Pressure builds for a separate Indian mission to ASEAN

Will there be a separate Indian mission to ASEAN? That’s what the influential regional bloc has been batting for a long time, but India has so far demurred.

Published: 09th December 2012 10:16 AM  |   Last Updated: 09th December 2012 10:16 AM   |  A+A-


Will there be a separate Indian mission to ASEAN? That’s what the influential regional bloc has been batting for a long time, but India has so far demurred.

The demand has recently picked up momentum, after being one of the top recommendations in the report by the 15-member ASEAN India Eminent Persons Group (EPG) to the ASEAN leaders and Prime Minister Manmohan Singh last month in Phnom Penh.

The report says that India should “establish its separate diplomatic mission with an ambassador accredited to ASEAN residing in Jakarta to facilitate further the enhanced dialogue partnership cooperation in all three pillars of ASEAN community”.

The proposition is significant, as officials said that the EPG report would be the basis for the Vision Document which would be unveiled at the ASEAN-India commemorative summit in Delhi on December 20-21.

“This is a suggestion right now, but it definitely has weight now by virtue of being included in the EPG’s report,” said a senior official in the Ministry of External Affairs (MEA). The Indian members of the EPG included heavyweights like former foreign secretary Shyam Saran, economist Isher Judge Ahluwalia and advisor to PM, S Ramadorai. India has been increasingly giving attention to its south-eastern neighbours, which began with the ‘Look East’ policy of prime minister P V Narasimha Rao.

Currently, trade between India and ASEAN countries stands at over $80 billion, with the free trade agreement in services expected to be signed during the summit, to give it a further boost. According to sources, ASEAN secretariat in Jakarta had been long asking for India to open resident embassy only accredited to the regional organisation. “They have been really keen that their dialogue partners, which include India, should have exclusive ambassadors, and not just have their embassy in Indonesia looking after work with ASEAN,” said an official.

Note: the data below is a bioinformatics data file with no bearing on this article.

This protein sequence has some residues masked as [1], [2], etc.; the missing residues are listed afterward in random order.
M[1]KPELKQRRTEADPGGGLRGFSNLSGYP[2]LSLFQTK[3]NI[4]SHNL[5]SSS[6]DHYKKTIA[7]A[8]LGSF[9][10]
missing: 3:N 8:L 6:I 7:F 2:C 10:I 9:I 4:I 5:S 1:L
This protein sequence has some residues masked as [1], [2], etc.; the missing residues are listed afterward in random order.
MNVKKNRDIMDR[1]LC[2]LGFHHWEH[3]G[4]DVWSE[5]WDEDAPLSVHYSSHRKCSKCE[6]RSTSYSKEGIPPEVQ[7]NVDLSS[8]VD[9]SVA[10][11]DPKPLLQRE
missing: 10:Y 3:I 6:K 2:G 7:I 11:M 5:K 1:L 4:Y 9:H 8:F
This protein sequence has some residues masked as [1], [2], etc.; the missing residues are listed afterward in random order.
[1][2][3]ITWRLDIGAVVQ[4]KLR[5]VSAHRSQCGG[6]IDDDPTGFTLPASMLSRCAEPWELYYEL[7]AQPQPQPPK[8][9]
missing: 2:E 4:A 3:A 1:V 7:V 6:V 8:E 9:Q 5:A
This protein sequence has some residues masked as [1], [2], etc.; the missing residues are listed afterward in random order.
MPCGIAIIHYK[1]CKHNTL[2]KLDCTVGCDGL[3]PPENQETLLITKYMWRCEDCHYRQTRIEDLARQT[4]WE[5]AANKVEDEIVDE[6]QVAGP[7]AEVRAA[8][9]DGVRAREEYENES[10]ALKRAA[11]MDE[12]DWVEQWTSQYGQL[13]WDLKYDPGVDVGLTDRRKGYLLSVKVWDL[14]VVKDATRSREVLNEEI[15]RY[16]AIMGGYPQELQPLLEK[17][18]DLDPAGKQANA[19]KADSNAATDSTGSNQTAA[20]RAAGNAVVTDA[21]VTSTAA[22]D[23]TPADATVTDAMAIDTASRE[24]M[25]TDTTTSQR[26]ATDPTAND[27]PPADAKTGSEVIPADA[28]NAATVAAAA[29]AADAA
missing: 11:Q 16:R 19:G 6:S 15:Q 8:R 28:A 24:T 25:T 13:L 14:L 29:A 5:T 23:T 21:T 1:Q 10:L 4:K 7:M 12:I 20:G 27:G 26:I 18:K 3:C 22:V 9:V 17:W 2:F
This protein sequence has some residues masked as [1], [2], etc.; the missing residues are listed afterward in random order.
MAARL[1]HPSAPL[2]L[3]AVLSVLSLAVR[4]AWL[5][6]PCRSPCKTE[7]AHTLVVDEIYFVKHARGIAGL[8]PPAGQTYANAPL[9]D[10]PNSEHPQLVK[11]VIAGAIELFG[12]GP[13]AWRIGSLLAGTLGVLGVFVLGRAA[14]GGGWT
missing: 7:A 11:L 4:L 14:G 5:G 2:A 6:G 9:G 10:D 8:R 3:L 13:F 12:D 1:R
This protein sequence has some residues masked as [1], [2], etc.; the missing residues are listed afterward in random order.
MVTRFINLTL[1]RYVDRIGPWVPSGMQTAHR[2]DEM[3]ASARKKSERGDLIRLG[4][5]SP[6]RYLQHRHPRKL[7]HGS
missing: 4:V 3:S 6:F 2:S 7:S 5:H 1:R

So far, United States, China and Japan have resident missions to the 10-member organisation, with South Korea opening its first embassy just last month. Australia also has a separate ambassador to ASEAN, but based in Canberra. Interestingly, two members of ASEAN do not have separate envoys, besides their resident ambassadors. “The current chair, Cambodia and Myanmar do not have any separate mission to ASEAN,” the official said. India doesn’t have any separate envoys to regional organisations, with resident ambassador in the country where the headquarters is located being concurrently accredited. For example, the Indian envoy in Brussels is also the country’s representative to the European Union.

There are, however, separate Indian ambassadors to multilateral organisations, in addition to an ambassador to the host country. Geneva plays host to three Indian ambassadors, who are separately accredited to the United Nations, Conference of Disarmament and World Trade Organisation. All of them are in addition to the consul general posted to the city, as well as the Indian ambassador based in Bern.  Interestingly, the first Indian ambassador to ASEAN was not Jakarta-based, but rather the then secretary (east) N Ravi in 2009. After his retirement, the Indian envoy to Jakarta was concurrently accredited—a practice which has been followed ever since.

Speaking to The Sunday Standard, Ravi said that it would be a good idea to have a resident mission to ASEAN. “If you have more eyes, then it will be easier to grab the newer areas of cooperation,” he said.

Despite being perennially short-staffed, there is not expected to be any shortage of takers in the MEA if India does open a separate embassy in Jakarta. “There are always enough takers for multilateral posts,” said a senior MEA official, noting that one of the attractions is that there will be no consular work.

The main hurdle to creating a new embassy could, however, be the financial crunch, with austerity being the byword in the corridors of power. “It takes a lot of money to put in the infrastructure to set up a new embassy from building to staff. It will not be an easy decision to have a new resident mission,” said another senior official.

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